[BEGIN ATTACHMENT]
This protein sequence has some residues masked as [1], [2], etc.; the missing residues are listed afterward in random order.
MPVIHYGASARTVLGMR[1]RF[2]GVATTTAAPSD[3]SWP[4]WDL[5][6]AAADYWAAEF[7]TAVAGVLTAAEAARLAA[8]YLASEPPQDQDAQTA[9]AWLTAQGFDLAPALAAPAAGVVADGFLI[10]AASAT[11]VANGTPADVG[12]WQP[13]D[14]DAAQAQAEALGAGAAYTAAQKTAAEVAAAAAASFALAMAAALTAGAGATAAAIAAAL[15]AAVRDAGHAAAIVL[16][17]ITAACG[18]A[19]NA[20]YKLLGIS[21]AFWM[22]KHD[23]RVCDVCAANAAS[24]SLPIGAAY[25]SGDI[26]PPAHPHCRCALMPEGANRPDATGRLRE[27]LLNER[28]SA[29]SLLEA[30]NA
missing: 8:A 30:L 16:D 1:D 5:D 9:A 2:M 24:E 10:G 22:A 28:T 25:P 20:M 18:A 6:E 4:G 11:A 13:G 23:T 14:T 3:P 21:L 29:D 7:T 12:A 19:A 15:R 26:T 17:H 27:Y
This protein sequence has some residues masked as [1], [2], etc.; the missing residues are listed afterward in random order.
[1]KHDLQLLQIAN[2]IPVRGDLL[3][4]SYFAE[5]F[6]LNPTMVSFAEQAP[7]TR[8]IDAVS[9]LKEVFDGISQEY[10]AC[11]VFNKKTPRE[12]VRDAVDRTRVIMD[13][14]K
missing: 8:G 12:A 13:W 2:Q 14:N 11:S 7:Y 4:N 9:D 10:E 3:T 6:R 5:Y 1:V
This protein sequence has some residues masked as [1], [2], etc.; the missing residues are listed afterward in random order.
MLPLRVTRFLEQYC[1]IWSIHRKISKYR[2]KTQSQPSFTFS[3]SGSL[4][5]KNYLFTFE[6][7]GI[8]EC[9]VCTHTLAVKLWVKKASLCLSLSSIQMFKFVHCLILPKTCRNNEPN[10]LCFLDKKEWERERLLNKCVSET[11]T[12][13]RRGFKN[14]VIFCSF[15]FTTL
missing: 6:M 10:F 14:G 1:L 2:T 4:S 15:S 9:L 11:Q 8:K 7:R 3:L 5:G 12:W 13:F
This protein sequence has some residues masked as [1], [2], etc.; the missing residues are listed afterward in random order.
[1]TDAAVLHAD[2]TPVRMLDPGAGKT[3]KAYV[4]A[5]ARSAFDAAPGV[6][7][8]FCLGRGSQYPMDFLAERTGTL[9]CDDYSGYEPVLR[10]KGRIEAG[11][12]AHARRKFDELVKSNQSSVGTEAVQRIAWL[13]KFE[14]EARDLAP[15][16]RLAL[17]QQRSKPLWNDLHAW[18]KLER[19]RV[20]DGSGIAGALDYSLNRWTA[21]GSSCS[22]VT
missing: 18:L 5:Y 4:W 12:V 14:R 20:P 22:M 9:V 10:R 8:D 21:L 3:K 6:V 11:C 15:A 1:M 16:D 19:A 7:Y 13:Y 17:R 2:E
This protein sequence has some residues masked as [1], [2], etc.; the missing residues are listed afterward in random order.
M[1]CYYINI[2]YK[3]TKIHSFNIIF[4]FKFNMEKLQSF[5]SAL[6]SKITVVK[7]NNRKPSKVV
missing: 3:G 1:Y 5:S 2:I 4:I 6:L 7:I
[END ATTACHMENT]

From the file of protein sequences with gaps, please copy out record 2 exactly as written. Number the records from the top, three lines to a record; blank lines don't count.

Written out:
This protein sequence has some residues masked as [1], [2], etc.; the missing residues are listed afterward in random order.
[1]KHDLQLLQIAN[2]IPVRGDLL[3][4]SYFAE[5]F[6]LNPTMVSFAEQAP[7]TR[8]IDAVS[9]LKEVFDGISQEY[10]AC[11]VFNKKTPRE[12]VRDAVDRTRVIMD[13][14]K
missing: 8:G 12:A 13:W 2:Q 14:N 11:S 7:Y 4:N 9:D 10:E 3:T 6:R 5:Y 1:V